DISPOSAL OF PAINT

Download PDF

DISPOSING OF PAINT IN CANS

Click here to view and download our Paint Disposal Tips brochure

Leave the paint in the can to dry by removing the lid.  Make sure this is done in a well-ventilated area protected from open flame, children, pets and rain.  If the amount of paint is less than one-fourth of the container, the paint should dry in the can.  Stirring the paint every few days will speed up the drying process.

After your paint has hardened, it may be placed in your normal trash with the lid off. Accelerate the drying process by adding an absorbent material (or a waste paint hardener) like kitty litter. As long as the trash isn’t too heavy, your trash hauler ought to be able to take your hardened paint to the landfill.

For Small Quantities:
Brush the leftover paint on cardboard or newspaper to use it up.  Allow the empty can to dry with the lid off.

For Large Quantities:
Pour one-half inch layers of paint into a cardboard box, lined with plastic.  Make sure the paint is dried before the next layer of paint is added.  Use absorbent material to dry out the paint faster (kitty litter, sawdust, oil dry, shredded newspaper, and paint hardeners). Latex paint will harden much faster than oil-based paint.  Once the paint is hardened, put it in with your regular trash with the lid off so the hauler can see it is solid.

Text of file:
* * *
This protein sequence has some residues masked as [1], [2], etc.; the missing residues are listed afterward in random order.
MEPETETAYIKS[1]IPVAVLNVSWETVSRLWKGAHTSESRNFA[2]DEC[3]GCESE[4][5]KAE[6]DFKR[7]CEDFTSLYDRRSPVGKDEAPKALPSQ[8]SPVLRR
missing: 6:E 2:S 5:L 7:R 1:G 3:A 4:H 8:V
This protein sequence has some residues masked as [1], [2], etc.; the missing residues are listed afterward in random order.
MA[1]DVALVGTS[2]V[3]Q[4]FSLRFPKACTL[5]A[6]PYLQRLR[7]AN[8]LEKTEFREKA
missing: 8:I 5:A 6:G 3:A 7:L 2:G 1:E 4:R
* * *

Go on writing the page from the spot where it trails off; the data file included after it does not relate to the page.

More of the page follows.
PAINT FROM AEROSOLS CANS
For aerosol cans of paint, spray onto cardboard until nothing more (even air) comes out of the can. Then dispose of the empty can and painted cardboard with your trash.


PAINT THINNERS
Used paint thinners, turpentine, and mineral spirits can be reused.  Pour into a clear glass container and seal with a tight lid.  Allow the paint particles to settle to the bottom.  Pour the clear liquid into the original container for reuse, then dispose of the residue after allowing it to dry.  Adding an absorbent material such as kitty litter or sawdust will speed up the drying.


STORING PAINT
1. Store paint in a dry location where temperatures are above freezing.
2. Do not put paint cans directly on cement floors, because the bottom of the can will rust much faster on cement than on other surfaces.
3. Make sure to place the lid firmly on the can and turn the can upside down to prevent air from entering the container. This will make the paint last longer.

Did you know that oil-based paint is good up to 15 years and latex paint will last up to 10 years as long as the paint has never been frozen or thawed?

For additional information please visit the Ohio EPA Website www.epa.state.oh.us/.